As soon as we talk about hovering a 60-tonne cabin over an ocean, we are dealing with scientists. No wonder the behaviors and practices surrounding air travel are regulated by square laws. By typing “according to a study, airplane flights…” on Google, we discover a lot of very serious work to explain to us more precisely what we are talking about.
1. You shouldn’t hold back flatulence on the plane
Drop in pressure in the cabin, change in the differential between the inside and the outside of the body, the scientists are adamant: the plane makes you fart. From there, the New Zealand Medical Journal reminds us that holding back from dropping boxes can be very bad for your health, bloating, symptoms of indigestion and heartburn, not to mention the stress that this restraint generates. It is therefore necessary to fart, ideally in economy class (the fabric seats absorb odors better than the leather of the first), especially since between the air conditioning and the noise of the engines, it is guaranteed impunity.
2. You have to buy your tickets the last week of August
The price comparator Skyscanner conducted the investigation: the cheapest tickets are snapped up in the week from August 29 to September 5. Why ? Perhaps because during this period, the summer visitors have no more money, so the demand is ridiculously low. From the following month, potential travelers begin to recover and are ready to spend on plane tickets again.
Good after these tips are out of the pandemic of course. Put yourself in context.
3. Your favorite seat says a lot about you
A study conducted by EasyJet has shown that the choice of the ideal seat in the cabin depends on the nationality of the passengers and their age. The older you are, the closer you tend to get to the corridor (certainly a question of the bladder, but also because you’re bored and don’t care about the landscape), and if the Portuguese love the window, the French are massively disinterested in it. Know that the least requested place is 19C (it’s true that it is crap).
4. …but your favorite seat isn’t necessarily the safest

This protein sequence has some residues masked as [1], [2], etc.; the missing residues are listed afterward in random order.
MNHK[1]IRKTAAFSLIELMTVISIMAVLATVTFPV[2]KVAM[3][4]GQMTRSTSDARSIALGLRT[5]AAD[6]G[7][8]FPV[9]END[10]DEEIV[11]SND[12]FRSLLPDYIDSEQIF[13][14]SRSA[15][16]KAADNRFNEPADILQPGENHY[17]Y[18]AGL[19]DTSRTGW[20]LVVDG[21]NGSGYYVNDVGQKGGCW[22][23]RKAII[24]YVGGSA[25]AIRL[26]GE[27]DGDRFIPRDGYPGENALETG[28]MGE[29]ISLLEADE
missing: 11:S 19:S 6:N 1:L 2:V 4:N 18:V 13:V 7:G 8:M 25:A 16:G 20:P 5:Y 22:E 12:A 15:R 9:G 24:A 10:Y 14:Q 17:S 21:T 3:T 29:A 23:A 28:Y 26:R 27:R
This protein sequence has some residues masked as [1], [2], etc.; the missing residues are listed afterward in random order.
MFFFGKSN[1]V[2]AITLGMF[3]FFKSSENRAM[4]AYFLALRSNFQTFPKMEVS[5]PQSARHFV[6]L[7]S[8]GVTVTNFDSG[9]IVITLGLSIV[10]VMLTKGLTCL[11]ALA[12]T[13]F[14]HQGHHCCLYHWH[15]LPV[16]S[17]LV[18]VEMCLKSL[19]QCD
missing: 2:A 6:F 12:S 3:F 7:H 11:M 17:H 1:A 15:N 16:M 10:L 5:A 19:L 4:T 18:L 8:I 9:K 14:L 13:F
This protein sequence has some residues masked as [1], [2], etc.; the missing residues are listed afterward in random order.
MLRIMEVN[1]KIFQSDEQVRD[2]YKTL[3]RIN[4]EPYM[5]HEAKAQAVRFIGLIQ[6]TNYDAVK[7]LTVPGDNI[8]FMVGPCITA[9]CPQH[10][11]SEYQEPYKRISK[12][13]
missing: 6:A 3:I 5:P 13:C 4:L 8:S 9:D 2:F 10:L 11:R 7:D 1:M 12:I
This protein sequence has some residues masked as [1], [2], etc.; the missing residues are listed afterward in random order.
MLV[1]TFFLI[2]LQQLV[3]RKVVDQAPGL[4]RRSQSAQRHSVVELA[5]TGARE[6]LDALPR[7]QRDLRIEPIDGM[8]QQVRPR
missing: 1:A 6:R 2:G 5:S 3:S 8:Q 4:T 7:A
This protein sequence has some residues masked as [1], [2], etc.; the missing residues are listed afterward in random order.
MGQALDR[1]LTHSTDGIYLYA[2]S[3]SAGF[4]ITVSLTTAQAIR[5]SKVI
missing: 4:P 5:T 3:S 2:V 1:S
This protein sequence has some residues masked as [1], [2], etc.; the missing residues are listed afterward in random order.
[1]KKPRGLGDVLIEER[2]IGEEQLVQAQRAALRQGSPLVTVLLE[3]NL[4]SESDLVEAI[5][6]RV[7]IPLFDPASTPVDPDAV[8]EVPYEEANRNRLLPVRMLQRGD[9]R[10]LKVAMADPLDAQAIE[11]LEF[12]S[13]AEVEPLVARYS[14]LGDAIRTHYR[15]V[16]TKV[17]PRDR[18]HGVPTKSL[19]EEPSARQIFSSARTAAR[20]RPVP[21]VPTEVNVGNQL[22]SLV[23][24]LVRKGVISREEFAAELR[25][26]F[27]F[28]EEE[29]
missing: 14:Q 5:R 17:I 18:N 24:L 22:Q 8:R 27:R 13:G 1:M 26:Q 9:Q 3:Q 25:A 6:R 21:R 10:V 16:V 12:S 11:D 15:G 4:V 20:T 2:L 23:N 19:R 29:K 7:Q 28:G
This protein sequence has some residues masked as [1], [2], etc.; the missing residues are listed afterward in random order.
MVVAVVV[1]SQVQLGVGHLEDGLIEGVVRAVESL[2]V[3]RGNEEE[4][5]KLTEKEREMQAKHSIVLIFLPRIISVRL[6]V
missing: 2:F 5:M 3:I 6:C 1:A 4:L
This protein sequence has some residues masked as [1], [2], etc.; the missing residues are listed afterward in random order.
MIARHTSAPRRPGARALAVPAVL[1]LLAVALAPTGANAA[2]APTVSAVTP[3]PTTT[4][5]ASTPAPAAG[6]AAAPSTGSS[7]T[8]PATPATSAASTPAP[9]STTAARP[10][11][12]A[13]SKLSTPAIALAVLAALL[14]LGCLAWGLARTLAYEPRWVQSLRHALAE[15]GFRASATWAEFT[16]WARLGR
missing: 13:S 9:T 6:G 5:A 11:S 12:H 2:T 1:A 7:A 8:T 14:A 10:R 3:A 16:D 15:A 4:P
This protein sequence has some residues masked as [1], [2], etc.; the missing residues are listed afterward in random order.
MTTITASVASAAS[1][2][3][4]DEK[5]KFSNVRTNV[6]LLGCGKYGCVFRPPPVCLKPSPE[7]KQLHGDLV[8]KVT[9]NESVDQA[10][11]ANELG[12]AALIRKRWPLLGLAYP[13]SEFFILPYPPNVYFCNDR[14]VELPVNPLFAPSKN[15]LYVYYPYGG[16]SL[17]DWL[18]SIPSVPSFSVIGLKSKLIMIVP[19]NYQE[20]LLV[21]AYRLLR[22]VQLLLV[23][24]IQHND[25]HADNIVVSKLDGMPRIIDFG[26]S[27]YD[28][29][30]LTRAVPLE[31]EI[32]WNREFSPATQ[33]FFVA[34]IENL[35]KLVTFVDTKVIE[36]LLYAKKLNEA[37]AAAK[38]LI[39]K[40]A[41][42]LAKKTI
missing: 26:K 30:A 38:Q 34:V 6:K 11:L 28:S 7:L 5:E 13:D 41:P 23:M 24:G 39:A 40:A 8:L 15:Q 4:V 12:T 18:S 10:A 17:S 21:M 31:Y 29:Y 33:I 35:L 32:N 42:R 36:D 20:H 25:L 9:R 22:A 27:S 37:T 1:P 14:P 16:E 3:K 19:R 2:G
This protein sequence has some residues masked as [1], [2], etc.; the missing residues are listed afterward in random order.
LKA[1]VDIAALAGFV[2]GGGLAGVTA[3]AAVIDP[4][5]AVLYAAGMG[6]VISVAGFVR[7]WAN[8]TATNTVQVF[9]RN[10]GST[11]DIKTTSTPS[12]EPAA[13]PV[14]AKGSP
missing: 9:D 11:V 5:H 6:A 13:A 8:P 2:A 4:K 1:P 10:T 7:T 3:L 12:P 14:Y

Yes, because that’s all well and good, but in the event of an accident, where should you be to maximize your chances? Researchers said to themselves “damn, there’s only one way to find out!” and put mannequins in a Boeing that they deliberately crashed into a Mexican desert. Besides the fact that we came across a great team of nags, know that it is at the back that the impact is felt the least, the business class taking rather expensive. To be more precise, another study, used statistics on past real crashes to affirm that it is the middle seats of the last rows which are the safest, well wedged between the fan of the window and the amateur of the corridor. .
5. Flying is bad for your health (yes)
The Anglo-Swedish study is careful to put a conditional, but we don’t care, we say things: risk of deep vein thrombosis (we don’t know what it is, but “thrombosis” has the ugly air), circulation disorder, even pulmonary embolism, increased risk of skin cancer due to ultraviolet radiation and dangerous cosmic radiation in high doses. Add to that jet lag, which weakens the immune system and leads to accelerated cell aging. If one day you die, you’ll know it’s because of the plane (we’re not scientists, but we understand it that way).
6. Fear of flying costs society dearly
A dizzying figure relayed by this article in Le Figaro: every year in the world, 10 million business trips are canceled for fear of flying. Employees who are paid a ticket, chicken out and go by train, by car or not at all. Faced with this situation, Air France has been offering an internship for over 20 years to overcome this phobia.
7. Transatlantic flights are longer due to global warming
We suspected that the flights acted on the environment and contributed to global warming. But the converse is true: the University of Reading in the UK has shown that the jet stream, an upper current flowing from west to east, is strengthened and made more tortuous by a higher concentration of carbon dioxide . It means going to New York is going to take longer and require you to buckle up more often. Well done. That’ll teach you to fly when it’s polluting.
8. There’s an “air rage” syndrome, and it’s creepy.
And this phenomenon is more pronounced when the plane has a 1st class. People’s propensity to freak out is more or less contained when everyone is in the same shit. But if you smell cookies in the oven or pull the curtain on a world of insolent luxury, there’s a risk of freaking out.